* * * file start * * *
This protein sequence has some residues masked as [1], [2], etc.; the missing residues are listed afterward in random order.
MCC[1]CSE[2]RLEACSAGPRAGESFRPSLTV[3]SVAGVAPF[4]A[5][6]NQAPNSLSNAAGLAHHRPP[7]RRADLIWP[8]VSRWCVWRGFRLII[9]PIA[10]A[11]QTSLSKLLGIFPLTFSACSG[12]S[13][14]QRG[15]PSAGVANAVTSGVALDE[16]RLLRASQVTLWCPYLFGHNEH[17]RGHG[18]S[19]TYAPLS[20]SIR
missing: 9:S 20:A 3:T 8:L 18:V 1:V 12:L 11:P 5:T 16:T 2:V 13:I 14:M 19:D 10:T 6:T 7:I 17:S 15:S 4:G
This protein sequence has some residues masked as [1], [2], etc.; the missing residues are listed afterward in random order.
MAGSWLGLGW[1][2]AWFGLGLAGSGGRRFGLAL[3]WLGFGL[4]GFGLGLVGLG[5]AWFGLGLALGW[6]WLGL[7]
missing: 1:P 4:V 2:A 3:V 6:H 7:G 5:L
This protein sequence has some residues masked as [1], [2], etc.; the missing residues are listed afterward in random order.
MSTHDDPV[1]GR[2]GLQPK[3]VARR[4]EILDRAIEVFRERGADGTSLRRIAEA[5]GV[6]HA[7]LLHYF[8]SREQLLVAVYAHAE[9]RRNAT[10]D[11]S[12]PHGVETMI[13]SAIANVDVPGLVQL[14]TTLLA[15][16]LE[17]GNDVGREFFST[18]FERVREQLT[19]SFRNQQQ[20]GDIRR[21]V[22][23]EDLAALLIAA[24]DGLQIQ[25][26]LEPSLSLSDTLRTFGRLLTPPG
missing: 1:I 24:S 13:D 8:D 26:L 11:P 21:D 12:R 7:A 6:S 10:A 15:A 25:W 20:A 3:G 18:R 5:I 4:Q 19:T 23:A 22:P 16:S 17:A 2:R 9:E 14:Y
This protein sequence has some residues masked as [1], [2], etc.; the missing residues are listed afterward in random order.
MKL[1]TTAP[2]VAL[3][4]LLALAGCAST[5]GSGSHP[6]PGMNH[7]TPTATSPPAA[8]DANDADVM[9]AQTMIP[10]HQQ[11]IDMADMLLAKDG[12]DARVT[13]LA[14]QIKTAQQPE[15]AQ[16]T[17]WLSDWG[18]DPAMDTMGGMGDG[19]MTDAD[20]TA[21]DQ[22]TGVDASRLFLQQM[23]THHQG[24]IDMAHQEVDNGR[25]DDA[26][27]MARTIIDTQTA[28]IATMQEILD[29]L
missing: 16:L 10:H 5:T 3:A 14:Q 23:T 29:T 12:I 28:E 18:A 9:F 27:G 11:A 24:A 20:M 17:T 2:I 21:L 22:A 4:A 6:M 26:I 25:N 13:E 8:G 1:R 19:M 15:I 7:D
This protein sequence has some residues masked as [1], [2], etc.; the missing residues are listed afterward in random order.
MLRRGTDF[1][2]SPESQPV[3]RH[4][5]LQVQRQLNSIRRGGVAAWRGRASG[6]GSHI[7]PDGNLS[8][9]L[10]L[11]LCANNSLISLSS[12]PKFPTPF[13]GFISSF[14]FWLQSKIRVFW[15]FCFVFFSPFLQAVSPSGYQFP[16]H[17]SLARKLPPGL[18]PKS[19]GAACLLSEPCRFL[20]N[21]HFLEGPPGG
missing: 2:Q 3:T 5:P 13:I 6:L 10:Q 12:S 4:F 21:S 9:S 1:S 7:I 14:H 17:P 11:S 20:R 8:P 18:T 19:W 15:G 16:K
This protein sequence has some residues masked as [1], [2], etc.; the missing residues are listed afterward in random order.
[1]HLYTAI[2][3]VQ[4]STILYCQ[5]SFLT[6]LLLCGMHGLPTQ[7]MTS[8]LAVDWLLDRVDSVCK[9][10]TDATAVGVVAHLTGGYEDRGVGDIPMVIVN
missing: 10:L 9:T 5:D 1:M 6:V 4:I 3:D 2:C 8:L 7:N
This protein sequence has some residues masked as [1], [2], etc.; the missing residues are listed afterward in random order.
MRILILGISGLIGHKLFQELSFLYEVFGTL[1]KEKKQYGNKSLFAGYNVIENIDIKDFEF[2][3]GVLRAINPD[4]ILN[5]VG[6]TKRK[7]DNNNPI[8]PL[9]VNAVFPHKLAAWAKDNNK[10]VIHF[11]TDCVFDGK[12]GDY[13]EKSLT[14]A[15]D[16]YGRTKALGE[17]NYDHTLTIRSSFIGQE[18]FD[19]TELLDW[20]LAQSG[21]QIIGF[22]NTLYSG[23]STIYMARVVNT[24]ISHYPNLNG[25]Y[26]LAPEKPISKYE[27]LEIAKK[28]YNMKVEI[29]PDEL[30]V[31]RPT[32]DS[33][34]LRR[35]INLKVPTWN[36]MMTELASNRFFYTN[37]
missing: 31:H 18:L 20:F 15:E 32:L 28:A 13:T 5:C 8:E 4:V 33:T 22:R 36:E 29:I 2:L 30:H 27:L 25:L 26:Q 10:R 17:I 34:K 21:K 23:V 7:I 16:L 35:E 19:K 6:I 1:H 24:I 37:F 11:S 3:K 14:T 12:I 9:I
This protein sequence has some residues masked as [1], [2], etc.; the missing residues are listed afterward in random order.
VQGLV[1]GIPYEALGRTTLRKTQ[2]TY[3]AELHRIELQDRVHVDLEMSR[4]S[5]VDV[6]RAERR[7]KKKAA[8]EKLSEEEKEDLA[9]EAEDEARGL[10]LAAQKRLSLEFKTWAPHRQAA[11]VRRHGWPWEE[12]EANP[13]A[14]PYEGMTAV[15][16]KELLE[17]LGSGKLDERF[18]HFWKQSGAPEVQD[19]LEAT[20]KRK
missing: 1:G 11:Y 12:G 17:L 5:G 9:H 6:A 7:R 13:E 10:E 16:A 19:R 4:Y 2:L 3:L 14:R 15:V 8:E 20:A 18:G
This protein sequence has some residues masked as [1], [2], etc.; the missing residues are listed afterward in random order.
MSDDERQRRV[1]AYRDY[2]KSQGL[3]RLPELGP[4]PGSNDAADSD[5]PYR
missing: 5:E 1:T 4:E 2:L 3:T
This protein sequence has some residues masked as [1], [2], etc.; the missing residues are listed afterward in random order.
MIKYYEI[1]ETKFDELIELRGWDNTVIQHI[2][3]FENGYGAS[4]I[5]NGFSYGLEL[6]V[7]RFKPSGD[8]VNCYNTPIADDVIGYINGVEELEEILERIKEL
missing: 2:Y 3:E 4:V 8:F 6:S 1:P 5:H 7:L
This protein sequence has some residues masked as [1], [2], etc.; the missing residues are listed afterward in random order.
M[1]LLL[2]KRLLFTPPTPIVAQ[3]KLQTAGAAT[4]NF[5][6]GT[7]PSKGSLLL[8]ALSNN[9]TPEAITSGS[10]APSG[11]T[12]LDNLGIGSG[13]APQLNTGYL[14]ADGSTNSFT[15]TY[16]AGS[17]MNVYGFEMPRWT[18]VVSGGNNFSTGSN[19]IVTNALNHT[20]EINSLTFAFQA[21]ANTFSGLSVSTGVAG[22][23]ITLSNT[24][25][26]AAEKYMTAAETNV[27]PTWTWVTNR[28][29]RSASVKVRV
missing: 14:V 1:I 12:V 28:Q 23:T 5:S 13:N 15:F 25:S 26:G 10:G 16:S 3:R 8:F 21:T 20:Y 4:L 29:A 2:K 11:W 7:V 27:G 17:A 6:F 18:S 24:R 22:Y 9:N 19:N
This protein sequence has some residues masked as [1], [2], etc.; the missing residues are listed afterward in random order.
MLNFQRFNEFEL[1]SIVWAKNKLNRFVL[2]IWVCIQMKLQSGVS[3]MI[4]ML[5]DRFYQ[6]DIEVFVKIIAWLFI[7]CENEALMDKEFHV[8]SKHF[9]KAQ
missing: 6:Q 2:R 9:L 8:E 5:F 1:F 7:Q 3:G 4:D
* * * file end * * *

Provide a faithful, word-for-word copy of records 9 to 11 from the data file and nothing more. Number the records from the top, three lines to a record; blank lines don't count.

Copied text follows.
This protein sequence has some residues masked as [1], [2], etc.; the missing residues are listed afterward in random order.
MSDDERQRRV[1]AYRDY[2]KSQGL[3]RLPELGP[4]PGSNDAADSD[5]PYR
missing: 5:E 1:T 4:E 2:L 3:T
This protein sequence has some residues masked as [1], [2], etc.; the missing residues are listed afterward in random order.
MIKYYEI[1]ETKFDELIELRGWDNTVIQHI[2][3]FENGYGAS[4]I[5]NGFSYGLEL[6]V[7]RFKPSGD[8]VNCYNTPIADDVIGYINGVEELEEILERIKEL
missing: 2:Y 3:E 4:V 8:F 6:S 1:P 5:H 7:L
This protein sequence has some residues masked as [1], [2], etc.; the missing residues are listed afterward in random order.
M[1]LLL[2]KRLLFTPPTPIVAQ[3]KLQTAGAAT[4]NF[5][6]GT[7]PSKGSLLL[8]ALSNN[9]TPEAITSGS[10]APSG[11]T[12]LDNLGIGSG[13]APQLNTGYL[14]ADGSTNSFT[15]TY[16]AGS[17]MNVYGFEMPRWT[18]VVSGGNNFSTGSN[19]IVTNALNHT[20]EINSLTFAFQA[21]ANTFSGLSVSTGVAG[22][23]ITLSNT[24][25][26]AAEKYMTAAETNV[27]PTWTWVTNR[28][29]RSASVKVRV
missing: 14:V 1:I 12:V 28:Q 23:T 5:S 13:N 15:F 25:S 26:G 10:G 16:S 3:R 8:F 21:T 20:Y 4:L 29:A 2:K 11:W 7:V 27:G 17:A 6:F 18:S 24:R 22:Y 9:N 19:N